OpsLens

Silver and Gold

There is a case in the news that should attract some notice for many readers of this column. Both readers who once wore a military uniform and those concerned with due process under law. It regards West Point grad Matthew Golsteyn, who killed a Taliban bomb maker in Afghanistan in 2010. He wears the gold oak leaf of an Army major on his shoulder. The issue is whether it was murder.

During a war that seems endless and after the atrocity against America that started it, it is strange that any death of a Taliban member at the hands of any American could be considered murder, not righteous justice. The president seems to understand this, as days ago he mentioned he’d be personally reviewing the case.

As an Army veteran myself this case has some meaning. I never served in combat. My units held the line during the Cold War. But many of my friends and associates have been under fire. And I have some knowledge of military history. That knowledge leads me to wonder about the efficacy of a military legal system that sends men to kill our enemies but then puts them on trial for their lives when they carry out their missions.

Some might say, well hold on, remember My Lai. But the “victim” here is not one of a number of unarmed villagers. And as many Vietnam vets will tell you, and have told me, in that war separating combatants from non-combatants wasn’t an easy task. This man who was killed by Major Golsteyn —the fact of that seems not to be at issue— was a known terrorist and enemy combatant. He had been captured by Golsteyn and his unit soon after two of Golsteyn’s men were killed in action by improvised explosive devices. Between the point of capture and a short time later the bomb maker wound up dead. What happened during the interim will determine the outcome of the case. The second case.

In 2011 during a job interview with CIA, Golsteyn apparently spoke of the killing. Army CID opened up an investigation but no charges were filed possibly because none of the charges were corroborated. Not one. He did receive administrative punishment of a particularly heinous sort. Golsteyn had served with distinction with the 3rd Special Forces Group in Afghanistan. He was a Green Beret. Because of his service he received the Silver Star, one of the highest awards for combat bravery our nation can bestow. I use the past tense in both mention of his decoration and qualification because the Army stripped him of them after that investigation. Then the good major unwisely opened his trap on Fox News in 2016, stating he had shot the terrorist, but not under what circumstances. The Army, in its infinite wisdom, reopened the case. Last week it charged him again with the murder of the Taliban bomb maker. When I read that my bile started to rise.

As I stated, I’m a veteran. But I wasn’t Special Forces qualified or anywhere near that. I was a battalion level intel analyst. Nothing glamorous. Just did my job in then West Germany with the Pershing Nuclear Battalion, the 56th Artillery, and subsequently with the First of the Fifth Artillery, First Infantry Division, at Fort Riley, Kansas. Was good at intel work, I think, and somewhat less glorious as a soldier. Did my four-year hitch, got an honorable discharge, spent some time in the reserves and that was mostly it. But before that, I spent part of my childhood growing up at Fort Bragg, North Carolina, the Home of the Special Forces.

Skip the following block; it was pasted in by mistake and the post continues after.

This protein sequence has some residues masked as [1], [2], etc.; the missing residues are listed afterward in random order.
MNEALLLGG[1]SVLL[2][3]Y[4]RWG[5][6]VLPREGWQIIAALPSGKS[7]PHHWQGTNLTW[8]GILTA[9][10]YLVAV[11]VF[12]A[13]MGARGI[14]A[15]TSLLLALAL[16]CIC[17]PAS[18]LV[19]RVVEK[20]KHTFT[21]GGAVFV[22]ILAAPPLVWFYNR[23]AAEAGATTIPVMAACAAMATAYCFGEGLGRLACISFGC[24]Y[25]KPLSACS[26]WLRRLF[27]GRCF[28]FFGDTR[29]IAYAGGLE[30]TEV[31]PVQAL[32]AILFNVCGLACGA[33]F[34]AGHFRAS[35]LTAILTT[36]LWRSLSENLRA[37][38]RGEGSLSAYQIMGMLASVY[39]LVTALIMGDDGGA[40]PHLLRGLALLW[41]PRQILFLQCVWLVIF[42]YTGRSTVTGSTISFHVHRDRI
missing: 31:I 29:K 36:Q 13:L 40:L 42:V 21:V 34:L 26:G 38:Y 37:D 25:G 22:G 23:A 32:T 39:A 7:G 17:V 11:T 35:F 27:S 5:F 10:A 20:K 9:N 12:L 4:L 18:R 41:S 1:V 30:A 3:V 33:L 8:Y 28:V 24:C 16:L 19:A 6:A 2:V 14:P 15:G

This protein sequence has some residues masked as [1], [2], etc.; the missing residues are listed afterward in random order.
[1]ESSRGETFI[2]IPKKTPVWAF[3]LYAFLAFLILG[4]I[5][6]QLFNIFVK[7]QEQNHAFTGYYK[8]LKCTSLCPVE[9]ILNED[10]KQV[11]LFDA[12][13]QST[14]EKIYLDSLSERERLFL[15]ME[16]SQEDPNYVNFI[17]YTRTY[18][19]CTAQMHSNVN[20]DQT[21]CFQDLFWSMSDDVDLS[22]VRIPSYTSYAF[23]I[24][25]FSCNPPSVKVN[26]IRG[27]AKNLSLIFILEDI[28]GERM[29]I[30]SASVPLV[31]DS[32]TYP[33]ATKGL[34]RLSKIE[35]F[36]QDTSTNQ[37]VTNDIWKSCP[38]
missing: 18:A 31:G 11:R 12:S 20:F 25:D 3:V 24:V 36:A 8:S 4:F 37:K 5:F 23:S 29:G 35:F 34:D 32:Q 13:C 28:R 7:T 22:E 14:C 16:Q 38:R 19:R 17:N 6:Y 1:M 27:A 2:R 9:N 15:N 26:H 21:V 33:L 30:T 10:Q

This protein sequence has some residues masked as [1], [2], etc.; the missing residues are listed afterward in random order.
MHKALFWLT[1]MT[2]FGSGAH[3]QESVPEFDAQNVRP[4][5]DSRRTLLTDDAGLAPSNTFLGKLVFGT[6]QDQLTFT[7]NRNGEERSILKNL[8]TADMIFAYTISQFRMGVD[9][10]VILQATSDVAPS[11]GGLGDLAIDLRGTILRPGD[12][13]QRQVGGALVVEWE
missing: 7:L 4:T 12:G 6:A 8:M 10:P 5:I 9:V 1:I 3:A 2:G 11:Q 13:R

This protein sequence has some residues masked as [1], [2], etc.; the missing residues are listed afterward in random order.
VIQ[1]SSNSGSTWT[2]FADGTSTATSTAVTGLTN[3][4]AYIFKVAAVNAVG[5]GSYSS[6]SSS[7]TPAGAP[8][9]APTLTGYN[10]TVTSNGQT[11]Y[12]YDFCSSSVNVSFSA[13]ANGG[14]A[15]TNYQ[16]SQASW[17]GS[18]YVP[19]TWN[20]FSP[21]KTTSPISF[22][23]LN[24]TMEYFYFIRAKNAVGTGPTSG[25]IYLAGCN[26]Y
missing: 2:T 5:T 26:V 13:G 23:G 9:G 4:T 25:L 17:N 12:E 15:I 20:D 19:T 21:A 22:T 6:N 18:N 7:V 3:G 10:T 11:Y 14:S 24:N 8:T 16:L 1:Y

My Dad taught at the John F. Kennedy Special Warfare Center and School there. My godfather is Command Sergeant Major Jesse Moss, who was CSM of the 4th Psyops. I was probably pegged for the Army in the cradle. Being Latins we were a social family and many an evening in the 1960s our living room was full of military personnel from all over the world. Later in life, serving in Germany, I knew guys stationed with the Special Forces Group at Bad Tolz. Good men, but more than a tad crazy. Disciplined as all get out, still bonkers. Some of them remembered my Dad and my godfather. So you might say, as a person from a small family who now are gone, the Army, aside from my kids, is the only family I still have.

My best friends when I served are amongst my best friends now. By the way, if any of you elderly tools I served with just read that, don’t get all sentimental on me for ****’s sake. It’s not like we’ll be taking long walks on the beach together.

So you can see why I may have some interest in this case and in associated larger questions. There’s also another reason. Every one of us who put on an Army uniform started out by saying an oath. In that pledge we swore to “support and defend the Constitution of the United States against all enemies, foreign and domestic.” Well, I’ve gone over the domestic part of that in several previous columns. But how are men like Matt Golsteyn supposed to do their jobs against those foreign enemies, uphold that oath, while being second-guessed by people who weren’t there?

Is the JAG running the damned Army in the field or are combat leaders who bear the authority because they have proven they deserve it?

Many of us have seen films like “The Caine Mutiny” or “The Court Martial of Billy Mitchell.” In each, combat officers are put on trial for alleged misdeeds. Now, I’m not saying the major ran short of strawberries or dive-bombed a battleship to embarrass the War Department. What I am saying is that he likely took the best course of action he had at the time to ensure the security of his men and the fulfillment of his duty.

To court martial him for this tells American combat soldiers that their administrative leaders care more for the rights of enemy combatants, who are part of a group that carried out and reveled in the death of thousands of innocent Americans, than they do about carrying out the mission they sent soldiers like Golsteyn overseas to do in the first place.

It’s a hell of a way to treat a man who was awarded the Silver Star and wears Army gold on his shoulder.